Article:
U2 have never had a problem mixing their music with the politics of the day and the highlight of the opening concert in the UK leg of their world tour was pogoing to Sunday Bloody Sunday (listening to War right now). There’s no doubting their ability to put on a show, although I’ve felt the last couple of albums have seen them stay well within their comfort zone: the earlier stuff is where the energy lies. And Sunday Bloody Sunday’s a mythic song in itself. I thought they’d stopped performing it, such was the controversy, but I’m clearly confused like many of these people.
This time, as the digital zoomed mobile phone picture of a video screen struggles to show, Bono wore a ‘coexist’ blindfold. The word is fashioned out of an Islamic crescent, Jewish star and Christian cross. Later we were challenged to text ‘Africa’ to a special number: an instant petition to the G8, already facing major protests, fronted by the Chancellor of the Exchequer. This behaviour does breed cynicism and many, like the Sentimental Geek are quoting Noel Gallagher.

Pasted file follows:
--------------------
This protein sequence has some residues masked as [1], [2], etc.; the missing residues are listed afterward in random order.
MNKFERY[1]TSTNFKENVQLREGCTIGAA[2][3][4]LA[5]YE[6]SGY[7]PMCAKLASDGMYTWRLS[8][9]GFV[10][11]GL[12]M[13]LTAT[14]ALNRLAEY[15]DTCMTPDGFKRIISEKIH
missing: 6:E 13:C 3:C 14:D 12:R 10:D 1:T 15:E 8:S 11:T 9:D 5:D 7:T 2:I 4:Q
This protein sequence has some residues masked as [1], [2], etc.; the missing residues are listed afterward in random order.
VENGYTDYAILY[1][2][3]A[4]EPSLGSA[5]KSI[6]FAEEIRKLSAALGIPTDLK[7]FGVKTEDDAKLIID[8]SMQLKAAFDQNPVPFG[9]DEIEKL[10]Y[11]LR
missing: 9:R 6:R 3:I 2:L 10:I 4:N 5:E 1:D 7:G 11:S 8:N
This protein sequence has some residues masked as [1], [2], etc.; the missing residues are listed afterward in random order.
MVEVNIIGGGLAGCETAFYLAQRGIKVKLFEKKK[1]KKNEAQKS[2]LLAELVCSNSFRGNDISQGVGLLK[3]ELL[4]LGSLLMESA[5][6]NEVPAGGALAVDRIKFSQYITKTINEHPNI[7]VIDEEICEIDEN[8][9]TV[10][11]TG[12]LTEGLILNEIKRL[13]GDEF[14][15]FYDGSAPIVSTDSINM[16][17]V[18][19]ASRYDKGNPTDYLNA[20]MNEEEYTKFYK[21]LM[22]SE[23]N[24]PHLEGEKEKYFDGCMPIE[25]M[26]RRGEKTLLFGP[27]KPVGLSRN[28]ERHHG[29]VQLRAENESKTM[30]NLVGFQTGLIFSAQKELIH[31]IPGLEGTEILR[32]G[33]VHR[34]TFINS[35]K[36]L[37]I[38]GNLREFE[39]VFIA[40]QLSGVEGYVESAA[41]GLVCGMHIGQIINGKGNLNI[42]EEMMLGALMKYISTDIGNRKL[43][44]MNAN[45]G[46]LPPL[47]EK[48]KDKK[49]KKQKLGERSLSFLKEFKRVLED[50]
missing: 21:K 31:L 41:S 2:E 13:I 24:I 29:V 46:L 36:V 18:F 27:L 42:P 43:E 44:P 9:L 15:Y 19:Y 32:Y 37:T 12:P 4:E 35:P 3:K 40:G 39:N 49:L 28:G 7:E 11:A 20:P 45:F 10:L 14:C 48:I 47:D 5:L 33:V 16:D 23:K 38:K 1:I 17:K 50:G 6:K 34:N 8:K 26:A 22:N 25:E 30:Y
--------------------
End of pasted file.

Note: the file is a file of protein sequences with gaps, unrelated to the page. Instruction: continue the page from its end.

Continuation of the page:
And that takes me to Live8. The cynics are simply wrong. In the first place, they forget that a huge amount of debt relief has been granted already, following decades of campaigning. It won’t cost us as much as it sounds as much of the debt was unlikely to ever be repaid, but it does signify that the world’s financial institutions are finally coming to terms with reality. There’s a real need to push much further, most importantly on fair trade, to enable developing countries to actually develop and become independent of aid. Concerts that keep the issue in the public eye turbo charge the protests and create spin off activities, like U2’s text message petition. That in turn helps create a climate in which change is expected and politicians need to be seen to succeed.